- Fresh fyllo pastry (not frozen) for pittes of all kinds and pittakia (big and small pies). There are usually two kinds of ready-made fyllo, one thinner , opaque and silkier and a thicker , “country-style” fyllo which can hold heavier fillings like chicken and minced meat varieties. I use it to quickly roll some pittakia (mini fyllo rolls or triangles) with whatever is left in the refrigerator , anything, really, from ham and cheese to feta and herbs…
- Greek pitta bread . When a friend pops by for a beer or a glass of wine, I thinly slice some pitta bread , grill it and serve it with a fresh aromatic olive oil , sprinkled with rosemary and sea salt or serve it next to dips and salads. (It also looks pretty … in the bread basket!)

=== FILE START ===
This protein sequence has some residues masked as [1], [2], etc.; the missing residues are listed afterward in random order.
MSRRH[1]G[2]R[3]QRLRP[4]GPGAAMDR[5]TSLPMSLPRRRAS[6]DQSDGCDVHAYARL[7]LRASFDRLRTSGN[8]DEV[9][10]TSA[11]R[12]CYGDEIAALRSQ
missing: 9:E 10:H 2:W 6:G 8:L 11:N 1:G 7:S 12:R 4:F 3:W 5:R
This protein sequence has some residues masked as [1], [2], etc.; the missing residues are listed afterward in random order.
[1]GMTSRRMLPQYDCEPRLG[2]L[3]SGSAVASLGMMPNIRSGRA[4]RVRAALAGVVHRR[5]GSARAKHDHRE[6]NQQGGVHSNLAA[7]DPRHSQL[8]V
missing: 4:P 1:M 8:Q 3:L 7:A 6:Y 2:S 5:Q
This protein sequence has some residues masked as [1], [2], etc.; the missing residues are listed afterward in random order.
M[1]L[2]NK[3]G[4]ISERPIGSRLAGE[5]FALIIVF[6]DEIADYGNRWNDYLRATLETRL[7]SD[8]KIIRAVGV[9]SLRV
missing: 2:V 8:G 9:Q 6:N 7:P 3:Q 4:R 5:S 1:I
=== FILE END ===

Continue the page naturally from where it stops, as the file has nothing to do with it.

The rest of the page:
- Fresh free-range eggs for avgolemono, the velvety , lemony, creamy sauce unique to greek cuisine. And , therefore, some lemons too! I am lucky to have two huge lemon trees in my garden that my dad planted even before he built our house so my lemons rarely make it to the refrigerator, they are consumed from the tree to the plate…
- Village-sourced sausages for quick hearty omelets , added to pasta meat sauces or fried with a final lemon squeeze for an all-day tasty snack or ouzo meze. Although most of the greek sausage production is now commercialized, there are still a few home cooks that practice this old craft of sausage making that utilizes all meat from the animals of their farm.
- Feta in big chunks of course! And next to feta, also fresh cheeses from the Cycladic islands, made from goat or sheep’s milk and less often with cow milk. Ever tried the Mykonos the salty and intense kopanisti? Unforgettable!